New Generation, Much of the Same

Researchers over analyzed and stereotyped baby boomers, Gen X, and Millennials (aka Gen Y), so now it’s time to do the same to Gen Z. And Adobe is right on the job with a new report on Gen Z in the Classroom.

For the study, they interviewed around a thousand students ages 11-17, plus 400 of their teachers. And what did they discover…

Gen Z students are most likely to describe themselves as “creative” and “smart.”

Gen Z students have mixed emotions when it comes to their future after they finish school – their top emotions are “excited” and also “nervous.”

Both students and teachers feel that Gen Z is only somewhat prepared for their futures after school.

Many students feel uncertain about what they want to do, worried about finding a job and concerned that school has not properly prepared them for the “real world.”

All of which could have been said about any group of teen agers in the US for decades. At 16, didn’t most of us think we were smarter than our parents? Were excited and nervous about the future? And were very uncertain about where we would be in ten years?

Being a technology company, a large part of Adobe’s focus in the survey was about the Gen Z group’s relationship with technology. But even then, most of the results are hardly surprising or particularly unique.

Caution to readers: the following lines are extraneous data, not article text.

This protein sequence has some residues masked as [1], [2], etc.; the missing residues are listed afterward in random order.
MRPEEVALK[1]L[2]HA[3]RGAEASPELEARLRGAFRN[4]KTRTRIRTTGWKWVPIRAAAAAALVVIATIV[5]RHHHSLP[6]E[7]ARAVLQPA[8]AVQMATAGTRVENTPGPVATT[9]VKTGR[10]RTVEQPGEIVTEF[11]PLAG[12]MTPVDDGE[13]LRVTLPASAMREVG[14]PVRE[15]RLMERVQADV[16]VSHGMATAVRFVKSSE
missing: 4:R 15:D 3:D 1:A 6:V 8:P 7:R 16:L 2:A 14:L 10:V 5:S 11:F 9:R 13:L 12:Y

Both students and teachers agree that growing up in the age of technology is the defining characteristic of Gen Z – and technology provides more digital tools and outlets for creativity.

Computers & technology classes are the “sweet spot” – not only a favorite class, but also a top class to prepare students for the future and a top class for creativity.

Most say that increased access to digital tools and technology will make Gen Z more creative and better prepared for the future workforce. Still, some students and teachers think Gen Z’s reliance on technology is holding them back from thinking “outside the box.”

I always wonder when people use that phrase “outside the box”. Who gets to define “the box” and what’s inside or outside? In the case of kids, it’s the adults, of course.

Anyway, my favorite “findings” from the executive summary are in section Insight 3.

Both students and teachers alike agree that Gen Z learns best through doing/hands-on experience (e.g., lab work, creating content).

Both audiences wish that there was more of a focus on creativity in the classroom.

Teachers say that having more opportunities for this type of hands-on learning is the number one way they can better prepare Gen Z students for the workforce. Most feel that the technology is already in place, but the curriculum needs to catch up.

I’m not sure we needed more research to arrive at those conclusions. And I don’t believe they are unique to one generation. Millennials, Gen Xers, even us old Baby Boomers, all learned better through experiences rather than lectures, and most of us would have been better served if we could have had more of it during our time in school.